ElijahG basically summarized the ARM/Apple arrangement.
    edited September 2020 cy_starkmanqwerty52GeorgeBMacelijahgwatto_cobrafastasleeprundhvid
  • Reply 5 of 57
    By comparison, Intel's market cap has been hovering over and below $250 billion for two years.
    watto_cobrarundhvid
  • Reply 6 of 57
    Apple has recently pulled out of purchasing Mac CPUs from Intel. Apple has repeated experience changing chip vendors (CPU, GPU, and more.) The relationship between Apple and Nvidia has been sour for many years. If Apple needed to, would it be able to pull its chip manufacturing away from ARM too? Just a hypothetical.
    It doesn't need to. Apple has its own chip designers, and TSMC is its foundry. At this point, Apple relies on ARM for nothing. I do expect the Apple Silicon design to migrate further away from ARM as time progresses, though.

    ElijahG basically summarized the ARM/Apple arrangement.
    Agreed. From this point forward, all Apple has to do is make sure XCode and the APIs target whatever they tell it to.

    In a sense, they can do whatever they want, without having a transition phase hence forth.
    tmaywatto_cobra
  • Reply 7 of 57
    It doesn't need to. Apple has its own chip designers, and TSMC is its foundry. At this point, Apple relies on ARM for nothing. I do expect the Apple Silicon design to migrate further away from ARM as time progresses, though. 
    You keep saying this, but I disagree.  There is a difference between the chip design and the instruction set architecture.  There is absolutely no indication that Apple will deviate with a custom ISA that is not compatible with existing ARM ISA.  Apple is even demonstrating how it can run Linux through virtualization, etc.  They couldn’t do that if they didn’t keep compatibility with ARM ISA.  The A13 is fully ARMv8.4-A compatible. If Apple were to deviate from the ISA, maybe theirs would be a superset of an actual ARM ISA.

    The real question is regarding the nature of Apple’s license.  Does it cover all future versions?  Can nVidia claim ARMv9 is not part of that license?  Unlikely, but that’s the question Apple needs to know.  I’m sure if this were a concern, Apple would have made a bid for ARM themselves.  I am concerned that Apple doesn’t have a good relationship with nVidia.  Hopefully, that’s a non-issue.
    d_2SpamSandwichwatto_cobra
  • Reply 8 of 57
    flydogflydog Posts: 1,005member
    techconc said:
    It doesn't need to. Apple has its own chip designers, and TSMC is its foundry. At this point, Apple relies on ARM for nothing. I do expect the Apple Silicon design to migrate further away from ARM as time progresses, though. 
    You keep saying this, but I disagree.  There is a difference between the chip design and the instruction set architecture.  There is absolutely no indication that Apple will deviate with a custom ISA that is not compatible with existing ARM ISA.  Apple is even demonstrating how it can run Linux through virtualization, etc.  They couldn’t do that if they didn’t keep compatibility with ARM ISA.  The A13 is fully ARMv8.4-A compatible. If Apple were to deviate from the ISA, maybe theirs would be a superset of an actual ARM ISA.

    The real question is regarding the nature of Apple’s license.  Does it cover all future versions?  Can nVidia claim ARMv9 is not part of that license?  Unlikely, but that’s the question Apple needs to know.  I’m sure if this were a concern, Apple would have made a bid for ARM themselves.  I am concerned that Apple doesn’t have a good relationship with nVidia.  Hopefully, that’s a non-issue.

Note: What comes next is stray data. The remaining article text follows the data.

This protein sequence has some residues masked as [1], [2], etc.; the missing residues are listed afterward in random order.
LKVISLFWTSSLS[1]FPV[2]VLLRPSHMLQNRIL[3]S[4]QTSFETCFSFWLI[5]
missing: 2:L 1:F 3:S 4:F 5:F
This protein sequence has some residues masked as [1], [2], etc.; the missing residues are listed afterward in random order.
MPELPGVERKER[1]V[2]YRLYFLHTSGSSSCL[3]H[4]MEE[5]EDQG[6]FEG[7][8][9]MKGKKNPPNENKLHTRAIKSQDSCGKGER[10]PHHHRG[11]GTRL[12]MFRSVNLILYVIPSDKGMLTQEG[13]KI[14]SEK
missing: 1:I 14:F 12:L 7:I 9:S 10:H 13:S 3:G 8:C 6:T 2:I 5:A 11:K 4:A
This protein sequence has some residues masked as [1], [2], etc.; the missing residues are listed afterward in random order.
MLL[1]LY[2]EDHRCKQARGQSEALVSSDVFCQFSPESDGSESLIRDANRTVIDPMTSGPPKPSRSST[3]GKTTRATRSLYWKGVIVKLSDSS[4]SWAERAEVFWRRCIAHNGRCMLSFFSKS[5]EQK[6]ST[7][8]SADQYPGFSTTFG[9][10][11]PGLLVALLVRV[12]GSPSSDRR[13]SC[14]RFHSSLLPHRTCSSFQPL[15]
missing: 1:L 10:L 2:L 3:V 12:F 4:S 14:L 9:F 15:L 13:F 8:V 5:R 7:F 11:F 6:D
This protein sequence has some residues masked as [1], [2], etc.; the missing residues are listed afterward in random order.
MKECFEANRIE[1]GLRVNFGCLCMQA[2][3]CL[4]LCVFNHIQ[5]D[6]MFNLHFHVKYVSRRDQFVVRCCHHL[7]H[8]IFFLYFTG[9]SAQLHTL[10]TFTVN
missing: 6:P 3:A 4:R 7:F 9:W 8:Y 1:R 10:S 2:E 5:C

Nonsense.  Apple doesn’t rely on ARM for design or manufacturing. It has a perpetual license that allow it to design its own chips.
    tmayqwerty52MacProwatto_cobra
  • Reply 9 of 57
    entropysentropys Posts: 3,106member
    It isn’t totally nonsense, although the fear may be groundless. Is Apple’s licence for alll current and future versions of ARM instruction sets?
    what happens if ARM employees are rolled into NVIDEA teams and future versions are called NVIDEA instruction sets?
    techconc
  • Reply 10 of 57
    Unless Nvidia and Qualcomm can produce enough chips using the ARM micro architecture and instruction set architecture ( ISA ) to out gun Intel and AMD for desktops, laptops and servers, this will be a big mistake and SoftBank knows it.  All the big dogs like Apple, have their own micro architecture designs and only license the ISA from ARM.

    Today, Apple has the best and most advanced custom designs by far...

    The Apple CPUs are likely based on the PWRficient POWER PC design from P.A. Semi which Apple acquired in 2008.  The micro architecture design was by Daniel W. Dobberpulh of DEC Alpha and StrongARM fame.   PA Semi initially licensed the POWER PC ISA from IBM but switched to the ARM ISA after Apple bought them.  That design was further enhanced with Apple's purchase of Intrinsity in 2010. 

    From Wikipedia 
    “Intrinsity’s main selling point was its Fast14 technology, a set of design tools implemented in custom EDAsoftware, for using dynamic logic and novel signal encodings to permit greater processor speeds in a given process than naive static design can offer.”

    Here is a PA Semi presentation on the PWRficient processor. 
    tmayelijahgwatto_cobraviclauyycrundhvidFileMakerFeller
  • Reply 11 of 57
    Wow. 

    Kind of shocked. 

    Not at the sale price. 

    At the brazen shamelessness of Nvidia to just put it straight out there that there big goal is to COOPT YOUR COMPUTERS to do their AI and create their internet of things. 

    Scary. 
    qwerty52watto_cobra
  • Reply 12 of 57
    flydog said:
    Nonsense.  Apple doesn’t rely on ARM for design or manufacturing. It has a perpetual license that allow it to design its own chips.
    You either didn’t read or didn’t understand my post as your comment doesn’t address what I actually said.